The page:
Durvalumab/Tremelimumab/Surgery Appears Safe in Renal Cell Carcinoma

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Surgery following treatment with checkpoint inhibitors yields no surgical complications in a cohort of patients with advanced renal cell carcinoma, according to Jason Scovell, MD, PhD.

“I think what we show here is that this is a safe place to do a surgery, after the checkpoint inhibitors. We had a couple of complications, but none of these were surgical complications in this cohort of patients,” according to Jason Scovell, MD, PhD.

“I think what we show here is that this is a safe place to do a surgery, after the checkpoint inhibitors. We had a couple of complications, but none of these were surgical complications in this cohort of patients,” according to Jason Scovell, MD, PhD.

Treatment with durvalumab (Imfinzi) and tremelimumab-actl (Imjudo) followed by surgery demonstrated safety among those with locally advanced renal cell carcinoma (RCC), according to findings presented during the 2023 Society of Urologic Oncology (SUO) Annual Meeting.

Explaining the rational for the study, Jason Scovell, MD, PhD, Glickman Urologic and Kidney Institute, Cleveland Clinic, said, “We don’t really know what the immune checkpoint inhibitors are doing to the anatomy of the kidney prior to the surgery, and the surgical safety and efficacy for partial and radical therapy for patients with complex locally advanced renal tumors is not well established.”

Accordingly, the single-arm open-label phase 1b study included 25 patients with locally advanced RCC (stage T2b-4 and/or N1, M0 disease) enrolled at the Cleveland Clinic Foundation or the University of Minnesota between 2016 and 2020. At baseline, the median patient age was 61 years (range, 52-65) and the median BMI was 29 (range, 25-32). All 25 patients were White, 8 patients were former smokers, and 17 patients were never-smokers.

The median Charlson Comorbidity was 4 (range, 3-5) and all patients had an ECOG performance status of 0. Twenty-three patients had clinical stage III disease and 2 patients had stage II disease. The pathologic stage was stage I for 1 patient, stage II for 3 patients, stage III for 20 patients, and stage IV for 1 patient. The histology was as follows: chromophobe (n = 1), clear cell (n = 21), papillary (n = 1), HLRCC (n = 1), and unclassified (n = 1). Histologic features comprised 2 patients with rhabdoid, 4 patients with sarcomatoid, and 16 patients with necrosis.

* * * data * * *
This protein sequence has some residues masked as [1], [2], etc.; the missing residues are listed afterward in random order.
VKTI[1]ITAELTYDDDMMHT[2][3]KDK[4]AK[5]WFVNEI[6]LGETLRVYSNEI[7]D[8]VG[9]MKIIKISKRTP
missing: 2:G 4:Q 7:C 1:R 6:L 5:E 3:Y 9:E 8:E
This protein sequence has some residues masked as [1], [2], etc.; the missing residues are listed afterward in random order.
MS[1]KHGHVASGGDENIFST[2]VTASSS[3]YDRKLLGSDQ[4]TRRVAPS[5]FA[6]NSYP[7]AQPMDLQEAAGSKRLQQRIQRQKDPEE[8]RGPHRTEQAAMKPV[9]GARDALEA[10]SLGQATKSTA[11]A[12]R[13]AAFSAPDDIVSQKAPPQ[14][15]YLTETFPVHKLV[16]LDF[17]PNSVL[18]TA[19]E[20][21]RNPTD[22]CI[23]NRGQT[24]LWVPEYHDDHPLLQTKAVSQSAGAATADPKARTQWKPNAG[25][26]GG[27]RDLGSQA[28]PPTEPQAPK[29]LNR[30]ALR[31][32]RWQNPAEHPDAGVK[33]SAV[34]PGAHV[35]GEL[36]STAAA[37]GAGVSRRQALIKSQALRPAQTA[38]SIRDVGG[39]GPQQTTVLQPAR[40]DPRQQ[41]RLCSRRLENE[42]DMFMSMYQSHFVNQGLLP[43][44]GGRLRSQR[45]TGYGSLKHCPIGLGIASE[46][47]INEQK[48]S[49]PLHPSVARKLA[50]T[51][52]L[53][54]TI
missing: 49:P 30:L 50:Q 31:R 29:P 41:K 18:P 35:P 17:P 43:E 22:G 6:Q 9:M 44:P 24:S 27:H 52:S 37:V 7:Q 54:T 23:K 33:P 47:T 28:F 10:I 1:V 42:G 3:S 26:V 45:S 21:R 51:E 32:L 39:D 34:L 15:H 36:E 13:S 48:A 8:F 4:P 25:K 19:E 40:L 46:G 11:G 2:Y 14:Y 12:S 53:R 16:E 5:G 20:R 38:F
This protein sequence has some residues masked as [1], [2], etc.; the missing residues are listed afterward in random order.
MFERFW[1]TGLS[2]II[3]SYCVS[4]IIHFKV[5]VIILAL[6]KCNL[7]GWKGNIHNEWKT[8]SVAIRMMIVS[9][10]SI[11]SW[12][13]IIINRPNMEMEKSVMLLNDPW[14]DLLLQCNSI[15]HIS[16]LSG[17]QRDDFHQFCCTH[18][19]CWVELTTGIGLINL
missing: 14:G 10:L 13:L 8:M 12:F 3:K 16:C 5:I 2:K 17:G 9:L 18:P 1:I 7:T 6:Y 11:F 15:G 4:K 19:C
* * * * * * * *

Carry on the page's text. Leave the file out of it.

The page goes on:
The study design was for patients to receive neoadjuvant therapy followed by nephrectomy, and then adjuvant therapy 4 to 6 weeks after surgery. The investigators evaluated 4 treatment cohorts. In the neoadjuvant setting patients in cohort 1 received 1 dose of durvalumab and patients in cohorts 2, 2a, and 3 received 1 dose of durvalumab plus tremelimumab.

In the adjuvant setting, patients in cohort 1 and cohort 2 received 1 dose of durvalumab. Patients in cohort 2a received adjuvant durvalumab for 1 year, and patients in cohort 3 received 1 dose of durvalumab/tremelimumab following by single-agent durvalumab for 1 year.

Overall, 23 patients received both neoadjuvant and adjuvant therapy and 2 patients received only neoadjuvant therapy.

Tumors were considered to be surgically complex with over half of patients having a RENAL score of 11xh.

The majority of patients received radical nephrectomy (n = 23), with patients undergoing both minimally invasive (n = 8) and open (n = 17) procedures. Six of the patients’ tumors had renal vein involvement. There were no reported intraoperative complications. The median estimated blood loss was 375 cc (interquartile range [IQR], 188-775). Three patients received a blood transfusion after surgery.

There were no intraoperative complications. Five patients had positive margins, which were all located at the renal vein wall. Patients were in the hospital for a median stay of 4 days (IQR, 3-5), with readmission required for 3 patients for diabetic ketoacidosis, thrombocytopenia, and pulmonary embolism. Five 30-day and 90-day Clavien complications occurred.

“I think what we show here is that this is a safe place to do a surgery, after the checkpoint inhibitors. We had a couple of complications, but none of these were surgical complications in this cohort of patients,” said Scovell.

Regarding next steps, Scovell, said, “There’s a lot of molecular work that’s being done on the tissue as part of this trial.”

Reference

Zabell J, Rini BI, Krishnamurthi V, et al. Safety of partial and radical nephrectomy for complex locally advanced renal cell carcinoma after neo-adjuvant immune checkpoint inhibition (durvalumab +/- tremelimumab). Presented at: 2023 Society of Urologic Oncology Annual Meeting. November 28 – December 1, 2023; Washington, DC. Abstract 7.

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